The Blunt End of Paternalism

Kudos to both the Washington Times and North Dakota state GOP Rep. Jim Kaspar for opposing the Republican Congress’s wrongheaded attempt to ban Internet gambling. There are at least a few folks on the right who still understand that there’s more to “limited government” than revoking the estate tax.

Sen. Frist is justifying his misguided, pre-election move on the grounds that it’s the government’s responsibility to protect us from bad behavior. Said Frist on the floor of the Senate, “Internet gambling threatens our families by bringing addictive behavior right into our living rooms.”

At risk of delving into libertarian cliches, even if you buy the dubious notion that protecting us from “addictive behavior” is a legitimate function of government, even the most well-intentioned of paternalistic legislation is, ultimately, enforced at the point of a gun. The people who break these laws are arrested. The people who resist arrest risk getting shot. The end of result of legislation like Frist’s is, absurdly, that government will eventually use violence against American citizens to “protect” them from violating Sen. Bill Frist’s morals.

Here’s a real-world example: At last week’s forum for my Overkill paper, I met Salvatore and Anita Culosi, parents of Sal Culosi, the Fairfax, Virginia optometrist shot and killed by a SWAT team earlier this year. The SWAT team came to Culosi’s home to enforce Virginia’s prohibition on gambling, ostensibly designed to “protect” Virginians like Sal Culosi from wagering their own money on games of chance. Culosi, an accomplished, single man who had the means to back up his wagers, had been placing bets on football games with friends. He’s dead because there are people in Virginia’s government who fail to see the absurdity of sending a military unit to arrest a man guilty of nothing more than spending his own money in ways some people find unseemly. That’s it.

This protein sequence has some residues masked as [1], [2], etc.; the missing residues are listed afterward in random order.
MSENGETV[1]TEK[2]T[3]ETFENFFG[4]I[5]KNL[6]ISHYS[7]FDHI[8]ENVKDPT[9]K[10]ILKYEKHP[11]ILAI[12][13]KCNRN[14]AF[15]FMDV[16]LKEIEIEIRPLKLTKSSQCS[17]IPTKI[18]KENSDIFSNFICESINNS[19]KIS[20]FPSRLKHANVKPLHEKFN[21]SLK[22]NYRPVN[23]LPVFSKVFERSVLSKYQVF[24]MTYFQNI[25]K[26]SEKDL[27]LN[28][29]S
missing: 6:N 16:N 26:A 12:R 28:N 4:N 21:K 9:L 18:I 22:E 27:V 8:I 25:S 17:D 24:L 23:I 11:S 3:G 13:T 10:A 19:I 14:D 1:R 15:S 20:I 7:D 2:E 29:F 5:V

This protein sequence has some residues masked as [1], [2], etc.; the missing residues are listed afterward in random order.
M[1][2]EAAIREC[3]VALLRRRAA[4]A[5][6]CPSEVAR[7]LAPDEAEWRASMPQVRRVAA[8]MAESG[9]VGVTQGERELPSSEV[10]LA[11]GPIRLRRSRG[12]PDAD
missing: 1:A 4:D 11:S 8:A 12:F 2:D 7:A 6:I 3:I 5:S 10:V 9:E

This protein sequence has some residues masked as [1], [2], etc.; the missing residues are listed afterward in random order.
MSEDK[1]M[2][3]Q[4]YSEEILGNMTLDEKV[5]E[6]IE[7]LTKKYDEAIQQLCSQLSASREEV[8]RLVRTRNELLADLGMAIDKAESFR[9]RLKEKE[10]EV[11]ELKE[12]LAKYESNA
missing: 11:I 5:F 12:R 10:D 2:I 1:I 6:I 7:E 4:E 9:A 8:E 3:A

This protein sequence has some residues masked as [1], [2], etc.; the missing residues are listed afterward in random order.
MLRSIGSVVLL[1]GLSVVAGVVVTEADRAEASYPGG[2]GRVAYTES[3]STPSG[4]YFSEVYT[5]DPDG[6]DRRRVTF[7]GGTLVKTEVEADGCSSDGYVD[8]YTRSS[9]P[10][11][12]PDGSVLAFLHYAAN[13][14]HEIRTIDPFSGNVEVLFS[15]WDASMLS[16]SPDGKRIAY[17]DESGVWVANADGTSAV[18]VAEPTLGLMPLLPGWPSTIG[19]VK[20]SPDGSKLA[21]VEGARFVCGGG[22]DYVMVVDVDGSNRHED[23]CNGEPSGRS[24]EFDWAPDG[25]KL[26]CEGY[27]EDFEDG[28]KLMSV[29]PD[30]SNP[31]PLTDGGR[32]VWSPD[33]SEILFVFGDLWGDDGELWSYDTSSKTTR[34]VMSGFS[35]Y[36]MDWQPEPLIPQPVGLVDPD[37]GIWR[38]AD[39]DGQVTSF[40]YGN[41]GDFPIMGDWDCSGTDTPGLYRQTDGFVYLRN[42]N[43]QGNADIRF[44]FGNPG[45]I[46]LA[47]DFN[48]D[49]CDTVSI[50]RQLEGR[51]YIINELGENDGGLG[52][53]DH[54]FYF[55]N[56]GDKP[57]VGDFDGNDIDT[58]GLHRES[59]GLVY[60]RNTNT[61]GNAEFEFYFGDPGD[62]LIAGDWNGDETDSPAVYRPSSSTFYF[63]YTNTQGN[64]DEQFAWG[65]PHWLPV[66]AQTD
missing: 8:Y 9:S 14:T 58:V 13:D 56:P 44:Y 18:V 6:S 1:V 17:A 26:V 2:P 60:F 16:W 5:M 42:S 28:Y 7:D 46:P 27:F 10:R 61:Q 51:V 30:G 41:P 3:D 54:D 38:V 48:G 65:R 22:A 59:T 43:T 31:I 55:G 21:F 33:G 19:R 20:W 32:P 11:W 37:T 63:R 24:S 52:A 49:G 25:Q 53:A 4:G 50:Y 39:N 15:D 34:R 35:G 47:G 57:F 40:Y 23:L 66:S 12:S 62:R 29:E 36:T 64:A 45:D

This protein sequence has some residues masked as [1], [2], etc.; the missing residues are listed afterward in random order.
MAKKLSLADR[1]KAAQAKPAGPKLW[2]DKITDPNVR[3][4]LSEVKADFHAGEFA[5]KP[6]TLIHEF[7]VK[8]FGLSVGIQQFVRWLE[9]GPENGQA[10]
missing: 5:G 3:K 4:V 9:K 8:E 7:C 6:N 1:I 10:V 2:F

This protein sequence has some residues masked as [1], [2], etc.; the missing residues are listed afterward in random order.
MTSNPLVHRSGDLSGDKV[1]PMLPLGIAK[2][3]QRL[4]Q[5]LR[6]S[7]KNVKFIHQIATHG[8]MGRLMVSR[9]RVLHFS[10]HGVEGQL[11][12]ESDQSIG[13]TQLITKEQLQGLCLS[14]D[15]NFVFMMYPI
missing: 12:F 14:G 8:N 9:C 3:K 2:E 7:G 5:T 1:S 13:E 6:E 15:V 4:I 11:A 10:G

Culosi’s family is still understandably devastated. Mrs. Culosi still can’t talk about her son without fighting back tears. I choked up several times just listening to her. I can’t imagine the rage that would come with losing an adult son to such a stupid and hypocritical policy. Horrible.

The Culosi outrage has been compounded by the insensitive and unaccountable behavior of many in Fairfax County government since the incident (are you reading, Justice Scalia?). It’s been seven months now, and the Fairfax County police department still refuses to cooperate with Culosi’s family.

Frist’s legislation is aimed primarily at financial institutions. But like all prohibitions on consensual crimes, it will fail. And so over the next several years we will inevitably see attempts by Congress to expand and strengthen the gambling prohibition, to the point where, as is now the law in Washington state, the prohibition will be aimed squarely at gamblers themselves, not just the companies that profit from gambling.

Perhaps Senators Frist and Kyl, and Reps. Leach and Goodlatte should sit down for a few minutes with Salvatore and Anita Culosi. It would at least help them understand the inevitable consequences of using the blunt instrument of government to impose their own values and morals on the rest of the country.